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Insurance Policy Guidelines Regarding Burglary and Theft

By: Louise Smith, barrister - Updated: 22 Sep 2012 | comments*Discuss
 
Insurance policy burglary theft

The hope is always that insurance will never be needed. However, if the worst comes to the worst, the insurance policy will cover the loss or damage suffered…. Or will it?

With any insurance policy there will inevitably be a list of requirements and exclusions which apply before the insurance company will pay out on a claim. Policies should always be read in detail – a summary of the policy may not give all the information needed.

In addition, the insurance company is entitled to expect the policy holder to take care to avoid the event that policy covers.

Household Contents Insurance

Most contents policies have similar terms regarding minimum security requirements. These may include:
  • A 5 lever mortise deadlock, automatic rim deadlock or integral multi-point locking system on the front door. All other external doors should have the same level of security or be fitted with key operated bolts.
  • Garages and outbuildings should be capable of being locked with a key.
  • Downstairs and/or accessible windows should be lockable with a key.
  • All doors and windows should be locked when the house is unoccupied or at night. (Windows of occupied bedrooms can probably be left open.)
  • The property should not be unoccupied for longer than a period specified in the policy – this could be as little as 30 days.
  • Any theft or (criminal) damage must immediately be reported to the police.
Insurance policies usually also contain a list of exclusions: types of loss and damage that are not covered. These may include theft by someone the householder has let into the property or theft when the property is left unoccupied for an extended period.

The premium may be reduced if additional security features, such as burglar alarms, are fitted.

Car Insurance

Depending on the type of policy, car insurance may provide cover for theft of or from the vehicle and malicious damage. Most car policies will not, however, be valid unless the vehicle is locked, and the keys removed, whenever it is unattended. The policy is also likely to be invalid if the vehicle is being driven by someone who is not a named driver on the insurance policy.

There may be a limit on the amount that the insurance company will pay out in respect of personal items left in the car. Any theft or vandalism should be reported to the police immediately if a claim is to be successful.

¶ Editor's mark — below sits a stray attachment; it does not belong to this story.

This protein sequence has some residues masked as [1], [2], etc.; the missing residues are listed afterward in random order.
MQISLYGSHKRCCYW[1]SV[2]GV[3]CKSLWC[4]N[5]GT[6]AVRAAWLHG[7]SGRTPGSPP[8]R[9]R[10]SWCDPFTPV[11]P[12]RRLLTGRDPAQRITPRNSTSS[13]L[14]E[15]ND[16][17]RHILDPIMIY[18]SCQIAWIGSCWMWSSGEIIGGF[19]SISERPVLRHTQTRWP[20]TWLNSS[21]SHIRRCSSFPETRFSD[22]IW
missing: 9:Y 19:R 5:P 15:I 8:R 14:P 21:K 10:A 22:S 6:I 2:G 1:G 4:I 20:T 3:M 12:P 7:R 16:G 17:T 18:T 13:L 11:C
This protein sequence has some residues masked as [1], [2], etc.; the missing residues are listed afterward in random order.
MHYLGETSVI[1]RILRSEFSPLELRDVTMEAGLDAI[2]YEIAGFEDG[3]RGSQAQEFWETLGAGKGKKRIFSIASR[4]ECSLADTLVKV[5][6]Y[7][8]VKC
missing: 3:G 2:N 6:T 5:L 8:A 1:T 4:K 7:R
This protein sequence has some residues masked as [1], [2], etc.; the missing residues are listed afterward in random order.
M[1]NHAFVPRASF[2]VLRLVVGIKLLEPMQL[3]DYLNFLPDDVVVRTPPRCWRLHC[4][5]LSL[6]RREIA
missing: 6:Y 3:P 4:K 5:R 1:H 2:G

Electronic audio, communication or navigation equipment which is not permanently fitted to the car is unlikely to be covered by the policy.

Holiday Insurance

Travel insurance may cover loss or theft of personal belongings. Items will probably only be covered if left in a secure place when not with the policy holder. Some unattended belongings may have to be left in a safe. Individual high value items may not be insured if packed in checked luggage when flying. Some travel insurance policies do not cover personal items left in an unattended vehicle.

Insurance for Individual Items

Many people now have separate insurance for mobile phones. The policy offered by the company selling the phone may not be the best, or cheapest, available. The same applies to other items such as laptop computers and cameras.

These items may not be covered by the policy if left unattended. Many household contents policies provide some cover for personal belongings used by the owner outside the home.

Special conditions may apply to some very high value items. For example, a diamond ring may not be covered unless it is locked in a fixed safe or bank vault when not being worn.

“The Utmost Good Faith”

When agreeing to provide cover, insurance companies usually rely solely on information provided by the applicant. Often this information will be provided verbally and it may not be backed up by any documentary evidence. The information provided determines the terms of the policy and the premium payable.

A person applying for insurance has a legal duty to give accurate information in “the utmost good faith”. If the information provided is misleading, incomplete or wrong, the policy on which it is based will almost certainly be invalid. Changes of circumstances which may affect the validity of a policy include a member of the household working from home, a member of the household being convicted of an offence or a lodger moving in.

To maximise the chances that a policy will pay out, policy holders must ensure that they give the correct information to the insurance company and that they inform the insurance company if there is a change in circumstances.

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